State of the art: coronary angiography
In the early days of coronary angiography, the precise quantification of luminal narrowing was challenging. The introduction of balloon angioplasty (percutaneous transluminal coronary angioplasty [PTCA]) by Andreas Grüntzig in 1977 was perhaps the greatest incentive to the development of quantitative coronary angiography (QCA). QCA has played a crucial role in evaluating interventional techniques and assessing the results of new technologies.
Coronary angiography has evolved continuously over the past decades. The understanding of the fractal geometry in the coronary tree coupled with the incremental information coming from intracoronary imaging, and the simulation of physiologic parameters have further refined the technique. This manuscript aims to review the history and developments in the field of coronary angiography. The current clinical applications including the recent advent of angiography-derived fractional flow reserve (FFR) are detailed and future perspectives of coronary angiography are discussed.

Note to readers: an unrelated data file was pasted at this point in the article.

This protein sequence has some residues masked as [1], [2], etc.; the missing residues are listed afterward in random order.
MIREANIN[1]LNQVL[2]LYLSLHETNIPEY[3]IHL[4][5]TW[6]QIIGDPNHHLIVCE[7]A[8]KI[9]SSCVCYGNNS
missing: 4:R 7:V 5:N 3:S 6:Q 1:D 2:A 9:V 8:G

Carlos Collet, Maik J. Grundeken, Taku Asano, Yoshinobu Onuma, William Wijns and Patrick W. Serruys